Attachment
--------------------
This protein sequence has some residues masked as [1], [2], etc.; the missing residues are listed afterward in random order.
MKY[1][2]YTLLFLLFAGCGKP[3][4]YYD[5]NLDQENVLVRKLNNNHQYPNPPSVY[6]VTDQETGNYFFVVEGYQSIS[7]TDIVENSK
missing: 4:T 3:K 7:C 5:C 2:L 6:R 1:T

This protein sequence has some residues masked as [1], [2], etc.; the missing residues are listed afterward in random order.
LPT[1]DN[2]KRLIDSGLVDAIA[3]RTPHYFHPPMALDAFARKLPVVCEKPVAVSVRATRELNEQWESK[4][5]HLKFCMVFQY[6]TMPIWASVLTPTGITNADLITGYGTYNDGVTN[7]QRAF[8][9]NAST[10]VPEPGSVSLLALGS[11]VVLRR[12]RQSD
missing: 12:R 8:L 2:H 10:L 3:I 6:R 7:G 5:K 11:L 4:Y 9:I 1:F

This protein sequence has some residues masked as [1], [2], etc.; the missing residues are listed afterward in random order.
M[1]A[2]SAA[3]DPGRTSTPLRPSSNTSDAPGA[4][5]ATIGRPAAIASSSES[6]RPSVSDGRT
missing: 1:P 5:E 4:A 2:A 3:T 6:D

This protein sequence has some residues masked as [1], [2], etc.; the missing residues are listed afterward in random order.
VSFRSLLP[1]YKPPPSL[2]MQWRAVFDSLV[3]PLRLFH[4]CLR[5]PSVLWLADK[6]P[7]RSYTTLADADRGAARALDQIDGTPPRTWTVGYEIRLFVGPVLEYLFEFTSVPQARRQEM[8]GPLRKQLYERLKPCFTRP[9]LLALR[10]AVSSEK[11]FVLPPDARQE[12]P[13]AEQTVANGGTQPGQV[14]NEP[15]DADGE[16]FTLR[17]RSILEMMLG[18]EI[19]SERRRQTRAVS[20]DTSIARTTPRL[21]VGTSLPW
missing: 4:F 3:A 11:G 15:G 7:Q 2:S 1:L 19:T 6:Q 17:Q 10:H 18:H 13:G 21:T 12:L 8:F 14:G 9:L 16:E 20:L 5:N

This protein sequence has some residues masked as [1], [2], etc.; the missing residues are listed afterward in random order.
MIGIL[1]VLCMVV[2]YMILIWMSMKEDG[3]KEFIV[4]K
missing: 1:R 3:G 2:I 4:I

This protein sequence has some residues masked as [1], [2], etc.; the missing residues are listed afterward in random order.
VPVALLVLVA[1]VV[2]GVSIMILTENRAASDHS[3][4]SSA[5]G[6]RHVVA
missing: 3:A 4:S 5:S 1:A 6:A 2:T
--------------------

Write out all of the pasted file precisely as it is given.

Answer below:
This protein sequence has some residues masked as [1], [2], etc.; the missing residues are listed afterward in random order.
MKY[1][2]YTLLFLLFAGCGKP[3][4]YYD[5]NLDQENVLVRKLNNNHQYPNPPSVY[6]VTDQETGNYFFVVEGYQSIS[7]TDIVENSK
missing: 4:T 3:K 7:C 5:C 2:L 6:R 1:T

This protein sequence has some residues masked as [1], [2], etc.; the missing residues are listed afterward in random order.
LPT[1]DN[2]KRLIDSGLVDAIA[3]RTPHYFHPPMALDAFARKLPVVCEKPVAVSVRATRELNEQWESK[4][5]HLKFCMVFQY[6]TMPIWASVLTPTGITNADLITGYGTYNDGVTN[7]QRAF[8][9]NAST[10]VPEPGSVSLLALGS[11]VVLRR[12]RQSD
missing: 12:R 8:L 2:H 10:L 3:I 6:R 7:G 5:K 11:L 4:Y 9:I 1:F

This protein sequence has some residues masked as [1], [2], etc.; the missing residues are listed afterward in random order.
M[1]A[2]SAA[3]DPGRTSTPLRPSSNTSDAPGA[4][5]ATIGRPAAIASSSES[6]RPSVSDGRT
missing: 1:P 5:E 4:A 2:A 3:T 6:D

This protein sequence has some residues masked as [1], [2], etc.; the missing residues are listed afterward in random order.
VSFRSLLP[1]YKPPPSL[2]MQWRAVFDSLV[3]PLRLFH[4]CLR[5]PSVLWLADK[6]P[7]RSYTTLADADRGAARALDQIDGTPPRTWTVGYEIRLFVGPVLEYLFEFTSVPQARRQEM[8]GPLRKQLYERLKPCFTRP[9]LLALR[10]AVSSEK[11]FVLPPDARQE[12]P[13]AEQTVANGGTQPGQV[14]NEP[15]DADGE[16]FTLR[17]RSILEMMLG[18]EI[19]SERRRQTRAVS[20]DTSIARTTPRL[21]VGTSLPW
missing: 4:F 3:A 11:G 15:G 7:Q 2:S 1:L 19:T 6:Q 17:Q 10:H 18:H 13:G 21:T 12:L 8:F 14:G 9:L 16:E 20:L 5:N

This protein sequence has some residues masked as [1], [2], etc.; the missing residues are listed afterward in random order.
MIGIL[1]VLCMVV[2]YMILIWMSMKEDG[3]KEFIV[4]K
missing: 1:R 3:G 2:I 4:I

This protein sequence has some residues masked as [1], [2], etc.; the missing residues are listed afterward in random order.
VPVALLVLVA[1]VV[2]GVSIMILTENRAASDHS[3][4]SSA[5]G[6]RHVVA
missing: 3:A 4:S 5:S 1:A 6:A 2:T